Nothing is impossible, though. You could probably have a lot of fun experimenting with another bass player - possibly even more than one - by messing with some of the ideas outlined above. Piccolo tuning, layering registers, or wherever else your creativity may lead you. Never say never.
    Michael Schreiber likes this.
  12. get a bass vi and go get some "the cure" records.
    Jonithen likes this.
  13. Bodeanly

    Bodeanly Supporting Member

    Mar 20, 2015
    The only real way to have two bassists is if one of them dies. Or if you're a member of Ned's Atomic Distbin.
    Cameron smock likes this.
  14. buldog5151bass

    buldog5151bass Kibble, milkbones, and P Basses. And redheads.

    Oct 22, 2003
    CAN it be done? Yes. But if your goal is to get paid gigs, it is not practical:

    1. The more members on stage, the less each makes,
    2. Keys or a second guitar will provide a lot more.
    3. If you do it, one player will not be playing "bass" lines.

    Better to get a guitar. Each bassist takes turns switching off to guitar (or keys).
    12BitSlab and hrodbert696 like this.
  15. dbase

    dbase Gold Supporting Member

    Jan 3, 2008
    South Jersey, USA..
    When one bass player comes in contact with another bass player on stage together.
  16. Thumb n Fingers

    Thumb n Fingers

    Dec 15, 2016
    @Grimaldi , don't let conventions stop you from trying it out and seeing if you can make it work. You'll have to be creative in how you approach it; I don't think bass echophraxia will be all that fulfilling.

    As mentioned above, finding gigs or gaining a following might be tough. It's up to what you're looking to make happen here. But nothing ever results from not trying. I did an ensemble for a couple years of just bass and two drum sets (one acoustic, one electric). We did some cool things, but there wasn't much of (any) an audience for it. But we had fun working on it and actually was quite rewarding in the sense that we learned how to make an unusual set up function musically. I learned more about how to really dial in my playing with drummer(s) from that experience than in the 30 previous years of playing and gigging.

    If I were to try to tackle this concept, I'd look to have each bass definitely play in different registers. Essentially a melody part and a bass counterpart. Work the tones so that they also aren't competing for attention at the same level. Man, this idea is really going to be about experimentation and adapting to what you learn as you go.

    Good luck and hope you gain some real positive experiences from it.
    REV, BrewsterRooster and Bassist4Eris like this.
  17. morgan138


    Dec 10, 2007
    What kind of music are you talking about here? Unless you're into fairly weird and/or chaotic music (or want to get into it :cool:), this is probably going to be a lot more hassle than its worth. You'll have to spend a lot of time and effort working out stuff that's very specific to a two-bass lineup and won't be real useful playing in a more normal band, at least not at a beginner level.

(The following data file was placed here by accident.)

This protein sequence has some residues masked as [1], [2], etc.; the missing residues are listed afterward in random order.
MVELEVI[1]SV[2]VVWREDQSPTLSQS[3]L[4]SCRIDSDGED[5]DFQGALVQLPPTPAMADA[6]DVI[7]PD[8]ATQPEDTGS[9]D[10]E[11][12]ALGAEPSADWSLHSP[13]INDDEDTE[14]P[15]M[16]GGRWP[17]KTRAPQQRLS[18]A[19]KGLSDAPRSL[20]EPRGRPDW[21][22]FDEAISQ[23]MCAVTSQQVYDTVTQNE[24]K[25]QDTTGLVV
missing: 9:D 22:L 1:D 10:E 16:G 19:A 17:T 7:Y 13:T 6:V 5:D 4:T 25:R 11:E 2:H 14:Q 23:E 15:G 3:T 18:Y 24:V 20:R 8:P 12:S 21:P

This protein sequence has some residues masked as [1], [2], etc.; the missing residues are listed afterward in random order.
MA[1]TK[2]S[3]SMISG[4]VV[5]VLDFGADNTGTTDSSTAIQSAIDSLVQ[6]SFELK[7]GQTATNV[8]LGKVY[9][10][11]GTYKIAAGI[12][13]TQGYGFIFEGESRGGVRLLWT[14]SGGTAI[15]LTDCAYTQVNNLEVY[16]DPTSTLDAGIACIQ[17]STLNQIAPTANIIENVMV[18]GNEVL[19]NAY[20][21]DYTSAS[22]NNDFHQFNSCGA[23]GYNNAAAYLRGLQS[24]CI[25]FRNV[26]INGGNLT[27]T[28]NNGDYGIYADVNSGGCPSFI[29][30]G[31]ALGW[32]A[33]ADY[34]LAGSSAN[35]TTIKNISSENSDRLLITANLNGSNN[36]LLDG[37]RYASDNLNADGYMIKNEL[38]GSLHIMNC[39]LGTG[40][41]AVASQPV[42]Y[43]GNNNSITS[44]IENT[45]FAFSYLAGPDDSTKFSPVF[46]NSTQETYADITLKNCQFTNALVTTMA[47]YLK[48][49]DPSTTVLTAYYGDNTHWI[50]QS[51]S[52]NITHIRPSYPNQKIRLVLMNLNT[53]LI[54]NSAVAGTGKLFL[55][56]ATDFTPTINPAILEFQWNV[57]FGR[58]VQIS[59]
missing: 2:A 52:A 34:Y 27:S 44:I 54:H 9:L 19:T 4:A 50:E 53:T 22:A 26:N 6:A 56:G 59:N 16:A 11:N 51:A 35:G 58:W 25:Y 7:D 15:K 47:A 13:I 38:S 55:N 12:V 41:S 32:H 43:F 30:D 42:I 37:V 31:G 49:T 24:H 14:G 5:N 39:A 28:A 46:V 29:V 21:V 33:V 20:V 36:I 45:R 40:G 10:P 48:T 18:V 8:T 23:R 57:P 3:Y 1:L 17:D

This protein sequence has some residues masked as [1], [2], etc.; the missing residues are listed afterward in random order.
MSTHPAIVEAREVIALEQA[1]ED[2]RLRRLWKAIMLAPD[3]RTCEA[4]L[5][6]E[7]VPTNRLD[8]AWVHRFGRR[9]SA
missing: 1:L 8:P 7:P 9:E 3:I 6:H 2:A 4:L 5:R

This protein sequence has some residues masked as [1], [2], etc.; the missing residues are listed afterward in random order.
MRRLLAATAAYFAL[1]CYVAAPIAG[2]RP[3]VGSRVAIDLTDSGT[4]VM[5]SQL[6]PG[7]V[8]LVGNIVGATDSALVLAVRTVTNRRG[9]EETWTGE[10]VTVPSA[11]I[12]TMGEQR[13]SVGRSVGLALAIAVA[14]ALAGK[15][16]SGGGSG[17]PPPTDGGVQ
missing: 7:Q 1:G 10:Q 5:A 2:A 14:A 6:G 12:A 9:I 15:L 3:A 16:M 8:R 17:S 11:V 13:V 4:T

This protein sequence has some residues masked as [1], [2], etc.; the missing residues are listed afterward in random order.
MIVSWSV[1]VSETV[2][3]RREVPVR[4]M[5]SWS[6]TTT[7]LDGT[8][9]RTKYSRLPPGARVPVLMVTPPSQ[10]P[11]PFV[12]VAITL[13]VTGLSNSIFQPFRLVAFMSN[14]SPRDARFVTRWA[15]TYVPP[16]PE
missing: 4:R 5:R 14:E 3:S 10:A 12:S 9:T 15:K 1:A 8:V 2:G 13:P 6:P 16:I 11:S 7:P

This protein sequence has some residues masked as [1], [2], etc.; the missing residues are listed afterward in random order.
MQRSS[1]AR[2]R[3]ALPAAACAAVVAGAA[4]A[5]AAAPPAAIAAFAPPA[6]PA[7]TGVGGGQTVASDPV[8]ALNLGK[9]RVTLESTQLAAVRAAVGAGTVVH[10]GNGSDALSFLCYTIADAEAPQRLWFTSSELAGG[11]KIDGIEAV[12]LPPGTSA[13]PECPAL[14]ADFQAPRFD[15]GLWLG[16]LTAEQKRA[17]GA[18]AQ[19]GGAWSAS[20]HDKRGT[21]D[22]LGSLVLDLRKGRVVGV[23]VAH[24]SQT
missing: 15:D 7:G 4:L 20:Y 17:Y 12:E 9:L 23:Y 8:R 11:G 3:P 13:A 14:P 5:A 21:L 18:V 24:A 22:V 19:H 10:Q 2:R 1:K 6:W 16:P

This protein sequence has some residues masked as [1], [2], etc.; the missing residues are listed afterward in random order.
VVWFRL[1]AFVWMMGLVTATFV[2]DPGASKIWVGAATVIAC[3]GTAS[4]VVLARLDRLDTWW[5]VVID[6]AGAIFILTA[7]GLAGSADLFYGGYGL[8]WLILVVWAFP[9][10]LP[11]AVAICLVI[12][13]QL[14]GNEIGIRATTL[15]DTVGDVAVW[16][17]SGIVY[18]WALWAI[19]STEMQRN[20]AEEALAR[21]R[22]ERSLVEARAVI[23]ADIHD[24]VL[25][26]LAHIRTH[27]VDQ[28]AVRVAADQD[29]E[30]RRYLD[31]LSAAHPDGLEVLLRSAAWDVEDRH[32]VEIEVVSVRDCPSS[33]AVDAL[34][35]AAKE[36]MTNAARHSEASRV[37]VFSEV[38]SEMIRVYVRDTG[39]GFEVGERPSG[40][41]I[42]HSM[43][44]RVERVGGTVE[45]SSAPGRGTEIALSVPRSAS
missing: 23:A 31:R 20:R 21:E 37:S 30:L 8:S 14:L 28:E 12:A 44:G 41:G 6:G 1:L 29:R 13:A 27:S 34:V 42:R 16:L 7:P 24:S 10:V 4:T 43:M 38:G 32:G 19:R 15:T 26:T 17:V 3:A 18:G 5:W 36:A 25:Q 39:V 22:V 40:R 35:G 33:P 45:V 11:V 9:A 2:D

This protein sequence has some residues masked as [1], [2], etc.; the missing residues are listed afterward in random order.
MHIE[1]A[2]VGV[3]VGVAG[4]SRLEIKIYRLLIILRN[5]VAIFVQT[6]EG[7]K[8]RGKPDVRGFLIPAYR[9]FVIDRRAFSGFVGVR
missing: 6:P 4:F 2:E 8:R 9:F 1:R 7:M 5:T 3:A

On the other hand, it could be an awesome and really creative experience! I guess my two quick questions would be:

    1. Do you already know and like the people you'd be playing with?
    2. Do any of you listen to music with non-standard instrument lineups?
    If you aren't answering "yes" to at least one, skip it.
  18. morgan138


    Dec 10, 2007
    As a few people have mentioned, you're going to have to make MUCH more drastic changes than this! I see alternate tunings and/or odd playing+songwriting and/or weirdo amps in your future.

    (saying this as someone who has played guitar and baritone in several bass-less bands)
  19. lostreality


    Sep 2, 2016
    I second this. I like to put down a groove with a sharp, twangy pick sound and have another bassist play a melody with a smoother, deeper tone. You could even have one guy slapping out a drumline, one guy playing a bassline with a P or J style tone, and a third guy playing melody with a more aggressive MM or Ric tone
  20. MCS4


    Sep 26, 2012
    Fort Lauderdale, FL
    I write enough melody parts on bass that I've kicked around the idea of having a band with two bassists, in which I would often play the main melody/rhythm and the other bassist would play a more traditional bass part. There would be plenty of room to swap roles, trying some unison or harmonized "bass lines" here and there, and so forth.

    Considering how common it is these days in for guitarists to tune low, bassists to add both lower and higher strings, and other such modifications -- particularly in rock/metal genres -- it wouldn't be all that unorthodox.